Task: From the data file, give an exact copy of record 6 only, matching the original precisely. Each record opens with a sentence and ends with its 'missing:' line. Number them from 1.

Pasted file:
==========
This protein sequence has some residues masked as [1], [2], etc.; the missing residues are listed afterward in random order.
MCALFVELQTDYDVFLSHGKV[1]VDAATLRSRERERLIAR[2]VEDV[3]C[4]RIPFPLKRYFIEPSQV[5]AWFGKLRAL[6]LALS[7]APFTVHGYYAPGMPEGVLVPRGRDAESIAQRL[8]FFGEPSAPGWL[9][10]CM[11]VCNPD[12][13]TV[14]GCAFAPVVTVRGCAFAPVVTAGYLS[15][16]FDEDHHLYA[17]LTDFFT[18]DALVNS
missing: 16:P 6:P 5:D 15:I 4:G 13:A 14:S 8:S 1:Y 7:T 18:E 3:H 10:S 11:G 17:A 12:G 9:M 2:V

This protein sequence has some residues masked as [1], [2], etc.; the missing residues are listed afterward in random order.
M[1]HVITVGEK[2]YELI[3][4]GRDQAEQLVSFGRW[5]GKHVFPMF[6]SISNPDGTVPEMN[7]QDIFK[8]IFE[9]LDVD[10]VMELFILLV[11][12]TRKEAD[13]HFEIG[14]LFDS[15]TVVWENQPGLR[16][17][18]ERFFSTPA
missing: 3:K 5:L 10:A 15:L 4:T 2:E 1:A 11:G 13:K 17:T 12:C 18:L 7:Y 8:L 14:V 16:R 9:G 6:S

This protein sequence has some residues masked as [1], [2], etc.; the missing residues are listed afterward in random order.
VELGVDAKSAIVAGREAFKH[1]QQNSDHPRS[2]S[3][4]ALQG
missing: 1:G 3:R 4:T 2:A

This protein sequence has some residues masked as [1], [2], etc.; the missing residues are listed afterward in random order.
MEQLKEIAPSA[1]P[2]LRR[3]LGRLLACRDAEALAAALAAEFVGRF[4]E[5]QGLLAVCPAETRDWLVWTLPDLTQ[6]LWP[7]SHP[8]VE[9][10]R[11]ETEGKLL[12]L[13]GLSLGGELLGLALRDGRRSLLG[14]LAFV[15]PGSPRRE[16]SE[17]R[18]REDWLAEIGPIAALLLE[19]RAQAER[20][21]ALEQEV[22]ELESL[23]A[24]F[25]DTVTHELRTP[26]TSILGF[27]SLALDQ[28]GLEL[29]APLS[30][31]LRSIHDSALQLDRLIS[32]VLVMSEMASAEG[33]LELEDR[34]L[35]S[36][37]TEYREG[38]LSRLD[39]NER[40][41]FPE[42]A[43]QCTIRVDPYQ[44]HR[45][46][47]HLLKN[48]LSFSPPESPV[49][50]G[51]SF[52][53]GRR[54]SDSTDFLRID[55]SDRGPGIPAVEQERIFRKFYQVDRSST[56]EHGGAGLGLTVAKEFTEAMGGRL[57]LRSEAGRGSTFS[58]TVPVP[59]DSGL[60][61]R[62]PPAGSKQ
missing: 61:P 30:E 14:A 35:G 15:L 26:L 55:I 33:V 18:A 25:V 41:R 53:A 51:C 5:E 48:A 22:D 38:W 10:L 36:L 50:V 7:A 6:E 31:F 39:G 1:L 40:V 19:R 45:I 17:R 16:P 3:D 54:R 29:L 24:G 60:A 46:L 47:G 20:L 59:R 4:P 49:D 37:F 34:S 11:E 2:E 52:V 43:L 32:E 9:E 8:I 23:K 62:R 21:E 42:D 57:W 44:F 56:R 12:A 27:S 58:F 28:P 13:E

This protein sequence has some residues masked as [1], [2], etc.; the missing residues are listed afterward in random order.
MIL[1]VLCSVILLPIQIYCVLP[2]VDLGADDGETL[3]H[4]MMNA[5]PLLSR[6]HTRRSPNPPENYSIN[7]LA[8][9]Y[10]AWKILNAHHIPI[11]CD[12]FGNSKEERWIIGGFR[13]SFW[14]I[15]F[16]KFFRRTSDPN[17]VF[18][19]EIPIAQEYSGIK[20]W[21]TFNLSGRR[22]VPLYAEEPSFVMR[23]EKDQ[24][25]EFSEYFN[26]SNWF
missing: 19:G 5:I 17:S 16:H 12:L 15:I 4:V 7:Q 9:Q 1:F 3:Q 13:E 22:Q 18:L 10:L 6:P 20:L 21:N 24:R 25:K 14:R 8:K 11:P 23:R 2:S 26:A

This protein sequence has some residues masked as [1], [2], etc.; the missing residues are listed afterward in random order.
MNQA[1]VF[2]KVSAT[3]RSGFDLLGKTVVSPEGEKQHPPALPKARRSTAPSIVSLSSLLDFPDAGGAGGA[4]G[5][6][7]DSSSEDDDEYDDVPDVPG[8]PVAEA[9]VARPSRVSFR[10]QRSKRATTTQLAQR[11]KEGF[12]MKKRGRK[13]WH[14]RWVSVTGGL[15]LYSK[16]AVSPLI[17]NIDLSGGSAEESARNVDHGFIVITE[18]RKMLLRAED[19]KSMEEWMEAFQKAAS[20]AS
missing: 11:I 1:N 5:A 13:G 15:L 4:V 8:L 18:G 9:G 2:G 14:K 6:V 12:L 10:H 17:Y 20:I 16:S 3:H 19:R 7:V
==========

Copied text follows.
This protein sequence has some residues masked as [1], [2], etc.; the missing residues are listed afterward in random order.
MNQA[1]VF[2]KVSAT[3]RSGFDLLGKTVVSPEGEKQHPPALPKARRSTAPSIVSLSSLLDFPDAGGAGGA[4]G[5][6][7]DSSSEDDDEYDDVPDVPG[8]PVAEA[9]VARPSRVSFR[10]QRSKRATTTQLAQR[11]KEGF[12]MKKRGRK[13]WH[14]RWVSVTGGL[15]LYSK[16]AVSPLI[17]NIDLSGGSAEESARNVDHGFIVITE[18]RKMLLRAED[19]KSMEEWMEAFQKAAS[20]AS
missing: 11:I 1:N 5:A 13:G 15:L 4:V 8:L 18:G 9:G 2:G 14:K 6:V 12:L 10:H 17:Y 20:I 16:S 3:H 19:R 7:V